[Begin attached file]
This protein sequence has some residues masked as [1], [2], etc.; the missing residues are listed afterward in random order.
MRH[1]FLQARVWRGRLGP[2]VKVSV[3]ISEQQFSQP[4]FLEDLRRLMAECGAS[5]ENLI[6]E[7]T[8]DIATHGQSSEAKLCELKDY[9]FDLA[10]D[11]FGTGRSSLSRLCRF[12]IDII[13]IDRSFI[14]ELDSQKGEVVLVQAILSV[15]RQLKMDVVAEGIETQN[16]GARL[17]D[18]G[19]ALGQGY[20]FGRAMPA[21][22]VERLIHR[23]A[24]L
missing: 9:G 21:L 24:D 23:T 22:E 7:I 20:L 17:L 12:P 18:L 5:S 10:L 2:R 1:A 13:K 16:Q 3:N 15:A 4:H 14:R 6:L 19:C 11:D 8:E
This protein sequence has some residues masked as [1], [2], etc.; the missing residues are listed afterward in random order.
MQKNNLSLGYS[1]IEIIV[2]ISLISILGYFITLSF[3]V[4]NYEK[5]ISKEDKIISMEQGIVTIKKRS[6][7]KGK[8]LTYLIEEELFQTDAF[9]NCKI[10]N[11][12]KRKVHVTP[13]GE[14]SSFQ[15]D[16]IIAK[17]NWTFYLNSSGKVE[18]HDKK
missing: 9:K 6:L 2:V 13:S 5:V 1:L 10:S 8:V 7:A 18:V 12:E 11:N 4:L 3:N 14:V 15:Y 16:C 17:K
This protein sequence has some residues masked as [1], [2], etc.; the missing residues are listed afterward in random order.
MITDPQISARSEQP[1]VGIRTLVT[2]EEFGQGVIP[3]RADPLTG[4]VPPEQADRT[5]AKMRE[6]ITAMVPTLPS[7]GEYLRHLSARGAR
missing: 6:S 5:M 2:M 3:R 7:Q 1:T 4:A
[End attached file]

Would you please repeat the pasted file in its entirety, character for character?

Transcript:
This protein sequence has some residues masked as [1], [2], etc.; the missing residues are listed afterward in random order.
MRH[1]FLQARVWRGRLGP[2]VKVSV[3]ISEQQFSQP[4]FLEDLRRLMAECGAS[5]ENLI[6]E[7]T[8]DIATHGQSSEAKLCELKDY[9]FDLA[10]D[11]FGTGRSSLSRLCRF[12]IDII[13]IDRSFI[14]ELDSQKGEVVLVQAILSV[15]RQLKMDVVAEGIETQN[16]GARL[17]D[18]G[19]ALGQGY[20]FGRAMPA[21][22]VERLIHR[23]A[24]L
missing: 9:G 21:L 24:D 23:T 22:E 7:I 20:L 17:L 12:P 18:L 5:S 10:L 2:R 1:A 13:K 16:Q 3:N 15:A 4:H 14:R 6:L 19:C 11:D 8:E
This protein sequence has some residues masked as [1], [2], etc.; the missing residues are listed afterward in random order.
MQKNNLSLGYS[1]IEIIV[2]ISLISILGYFITLSF[3]V[4]NYEK[5]ISKEDKIISMEQGIVTIKKRS[6][7]KGK[8]LTYLIEEELFQTDAF[9]NCKI[10]N[11][12]KRKVHVTP[13]GE[14]SSFQ[15]D[16]IIAK[17]NWTFYLNSSGKVE[18]HDKK
missing: 9:K 6:L 2:V 13:S 5:V 1:L 10:S 8:V 7:A 18:V 12:E 11:N 4:L 3:N 14:V 15:Y 16:C 17:K
This protein sequence has some residues masked as [1], [2], etc.; the missing residues are listed afterward in random order.
MITDPQISARSEQP[1]VGIRTLVT[2]EEFGQGVIP[3]RADPLTG[4]VPPEQADRT[5]AKMRE[6]ITAMVPTLPS[7]GEYLRHLSARGAR
missing: 6:S 5:M 2:M 3:R 7:Q 1:T 4:A